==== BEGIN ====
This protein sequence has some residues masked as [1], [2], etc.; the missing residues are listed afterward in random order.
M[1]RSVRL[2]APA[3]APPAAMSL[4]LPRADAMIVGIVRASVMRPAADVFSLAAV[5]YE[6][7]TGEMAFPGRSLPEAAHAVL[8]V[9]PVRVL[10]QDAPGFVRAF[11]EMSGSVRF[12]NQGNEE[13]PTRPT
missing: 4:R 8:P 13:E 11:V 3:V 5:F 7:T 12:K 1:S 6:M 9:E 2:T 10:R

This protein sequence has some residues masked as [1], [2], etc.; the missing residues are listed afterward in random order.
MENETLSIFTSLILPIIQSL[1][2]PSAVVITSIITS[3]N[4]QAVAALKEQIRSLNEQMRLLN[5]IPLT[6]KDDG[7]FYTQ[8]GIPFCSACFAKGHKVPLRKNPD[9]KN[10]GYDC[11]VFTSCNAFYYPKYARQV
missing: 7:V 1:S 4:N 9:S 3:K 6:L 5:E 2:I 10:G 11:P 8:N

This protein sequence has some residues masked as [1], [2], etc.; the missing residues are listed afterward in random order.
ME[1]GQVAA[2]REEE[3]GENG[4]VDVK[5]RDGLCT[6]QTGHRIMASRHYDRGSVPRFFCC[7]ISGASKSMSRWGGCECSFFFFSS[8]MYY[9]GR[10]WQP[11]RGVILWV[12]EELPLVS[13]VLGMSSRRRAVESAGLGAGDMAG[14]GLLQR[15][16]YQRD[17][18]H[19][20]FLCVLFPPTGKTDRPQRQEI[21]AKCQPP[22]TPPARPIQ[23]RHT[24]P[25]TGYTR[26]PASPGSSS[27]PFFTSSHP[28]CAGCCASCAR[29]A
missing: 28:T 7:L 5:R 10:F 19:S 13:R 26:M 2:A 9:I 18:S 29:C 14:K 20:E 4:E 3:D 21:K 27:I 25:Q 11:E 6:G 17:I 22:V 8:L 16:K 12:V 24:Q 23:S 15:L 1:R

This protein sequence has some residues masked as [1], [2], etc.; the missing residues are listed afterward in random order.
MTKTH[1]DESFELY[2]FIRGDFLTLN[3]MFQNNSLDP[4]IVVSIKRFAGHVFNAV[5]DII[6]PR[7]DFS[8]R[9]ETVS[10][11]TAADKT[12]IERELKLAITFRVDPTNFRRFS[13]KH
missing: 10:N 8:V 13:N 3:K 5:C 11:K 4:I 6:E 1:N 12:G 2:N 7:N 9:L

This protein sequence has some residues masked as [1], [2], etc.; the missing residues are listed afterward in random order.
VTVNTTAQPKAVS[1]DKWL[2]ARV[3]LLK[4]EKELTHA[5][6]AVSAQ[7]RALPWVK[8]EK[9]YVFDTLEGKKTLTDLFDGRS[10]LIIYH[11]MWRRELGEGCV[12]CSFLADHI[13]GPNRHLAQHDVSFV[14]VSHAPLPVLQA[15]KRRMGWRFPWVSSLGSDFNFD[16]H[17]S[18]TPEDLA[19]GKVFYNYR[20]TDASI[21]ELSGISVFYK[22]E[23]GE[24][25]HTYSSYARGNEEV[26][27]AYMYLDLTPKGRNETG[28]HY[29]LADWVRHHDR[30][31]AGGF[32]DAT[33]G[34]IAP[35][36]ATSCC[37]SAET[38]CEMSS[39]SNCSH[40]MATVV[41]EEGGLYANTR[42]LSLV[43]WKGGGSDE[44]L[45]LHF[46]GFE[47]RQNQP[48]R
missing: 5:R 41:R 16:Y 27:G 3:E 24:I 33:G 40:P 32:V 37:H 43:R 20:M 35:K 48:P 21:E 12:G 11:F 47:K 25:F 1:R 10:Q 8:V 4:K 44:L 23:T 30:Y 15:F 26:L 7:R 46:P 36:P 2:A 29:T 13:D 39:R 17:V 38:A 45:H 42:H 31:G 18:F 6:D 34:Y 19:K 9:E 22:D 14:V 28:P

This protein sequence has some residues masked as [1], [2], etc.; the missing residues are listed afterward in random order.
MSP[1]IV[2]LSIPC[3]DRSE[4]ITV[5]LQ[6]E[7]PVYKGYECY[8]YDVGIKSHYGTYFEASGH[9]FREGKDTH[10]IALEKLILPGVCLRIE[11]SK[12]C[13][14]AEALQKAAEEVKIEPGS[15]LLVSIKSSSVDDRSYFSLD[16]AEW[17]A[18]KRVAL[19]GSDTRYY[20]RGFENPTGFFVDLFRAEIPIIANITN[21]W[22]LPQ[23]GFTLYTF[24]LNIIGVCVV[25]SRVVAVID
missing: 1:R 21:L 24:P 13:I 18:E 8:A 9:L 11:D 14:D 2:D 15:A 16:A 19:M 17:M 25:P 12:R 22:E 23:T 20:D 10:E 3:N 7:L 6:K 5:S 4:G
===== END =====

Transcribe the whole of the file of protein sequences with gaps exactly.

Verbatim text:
This protein sequence has some residues masked as [1], [2], etc.; the missing residues are listed afterward in random order.
M[1]RSVRL[2]APA[3]APPAAMSL[4]LPRADAMIVGIVRASVMRPAADVFSLAAV[5]YE[6][7]TGEMAFPGRSLPEAAHAVL[8]V[9]PVRVL[10]QDAPGFVRAF[11]EMSGSVRF[12]NQGNEE[13]PTRPT
missing: 4:R 8:P 13:E 11:V 3:V 5:F 7:T 12:K 1:S 6:M 9:E 2:T 10:R

This protein sequence has some residues masked as [1], [2], etc.; the missing residues are listed afterward in random order.
MENETLSIFTSLILPIIQSL[1][2]PSAVVITSIITS[3]N[4]QAVAALKEQIRSLNEQMRLLN[5]IPLT[6]KDDG[7]FYTQ[8]GIPFCSACFAKGHKVPLRKNPD[9]KN[10]GYDC[11]VFTSCNAFYYPKYARQV
missing: 7:V 1:S 4:N 9:S 3:K 6:L 5:E 2:I 10:G 11:P 8:N

This protein sequence has some residues masked as [1], [2], etc.; the missing residues are listed afterward in random order.
ME[1]GQVAA[2]REEE[3]GENG[4]VDVK[5]RDGLCT[6]QTGHRIMASRHYDRGSVPRFFCC[7]ISGASKSMSRWGGCECSFFFFSS[8]MYY[9]GR[10]WQP[11]RGVILWV[12]EELPLVS[13]VLGMSSRRRAVESAGLGAGDMAG[14]GLLQR[15][16]YQRD[17][18]H[19][20]FLCVLFPPTGKTDRPQRQEI[21]AKCQPP[22]TPPARPIQ[23]RHT[24]P[25]TGYTR[26]PASPGSSS[27]PFFTSSHP[28]CAGCCASCAR[29]A
missing: 28:T 7:L 5:R 10:F 19:S 13:R 26:M 2:A 9:I 18:S 29:C 14:K 20:E 4:E 3:D 21:K 27:I 25:Q 11:E 6:G 17:I 22:V 8:L 16:K 12:V 24:Q 23:S 15:L 1:R

This protein sequence has some residues masked as [1], [2], etc.; the missing residues are listed afterward in random order.
MTKTH[1]DESFELY[2]FIRGDFLTLN[3]MFQNNSLDP[4]IVVSIKRFAGHVFNAV[5]DII[6]PR[7]DFS[8]R[9]ETVS[10][11]TAADKT[12]IERELKLAITFRVDPTNFRRFS[13]KH
missing: 10:N 8:V 13:N 3:K 5:C 11:K 4:I 6:E 1:N 12:G 2:N 7:N 9:L

This protein sequence has some residues masked as [1], [2], etc.; the missing residues are listed afterward in random order.
VTVNTTAQPKAVS[1]DKWL[2]ARV[3]LLK[4]EKELTHA[5][6]AVSAQ[7]RALPWVK[8]EK[9]YVFDTLEGKKTLTDLFDGRS[10]LIIYH[11]MWRRELGEGCV[12]CSFLADHI[13]GPNRHLAQHDVSFV[14]VSHAPLPVLQA[15]KRRMGWRFPWVSSLGSDFNFD[16]H[17]S[18]TPEDLA[19]GKVFYNYR[20]TDASI[21]ELSGISVFYK[22]E[23]GE[24][25]HTYSSYARGNEEV[26][27]AYMYLDLTPKGRNETG[28]HY[29]LADWVRHHDR[30][31]AGGF[32]DAT[33]G[34]IAP[35][36]ATSCC[37]SAET[38]CEMSS[39]SNCSH[40]MATVV[41]EEGGLYANTR[42]LSLV[43]WKGGGSDE[44]L[45]LHF[46]GFE[47]RQNQP[48]R
missing: 5:R 41:R 16:Y 27:G 3:E 24:I 33:G 40:P 32:V 37:H 43:R 20:M 35:K 48:P 21:E 12:G 11:F 47:K 25:F 1:R 10:Q 8:V 4:K 44:L 23:T 30:Y 15:F 26:L 7:R 46:P 36:P 2:A 29:T 13:D 39:R 17:V 38:A 45:H 42:H 31:G 18:F 6:D 34:Y 19:K 9:E 22:D 14:V 28:P

This protein sequence has some residues masked as [1], [2], etc.; the missing residues are listed afterward in random order.
MSP[1]IV[2]LSIPC[3]DRSE[4]ITV[5]LQ[6]E[7]PVYKGYECY[8]YDVGIKSHYGTYFEASGH[9]FREGKDTH[10]IALEKLILPGVCLRIE[11]SK[12]C[13][14]AEALQKAAEEVKIEPGS[15]LLVSIKSSSVDDRSYFSLD[16]AEW[17]A[18]KRVAL[19]GSDTRYY[20]RGFENPTGFFVDLFRAEIPIIANITN[21]W[22]LPQ[23]GFTLYTF[24]LNIIGVCVV[25]SRVVAVID
missing: 1:R 21:L 24:P 13:I 18:E 8:A 9:L 11:D 14:D 2:D 15:A 16:A 19:M 17:M 25:P 12:R 22:E 23:T 20:D 10:E 3:N 7:L 6:K 5:S 4:G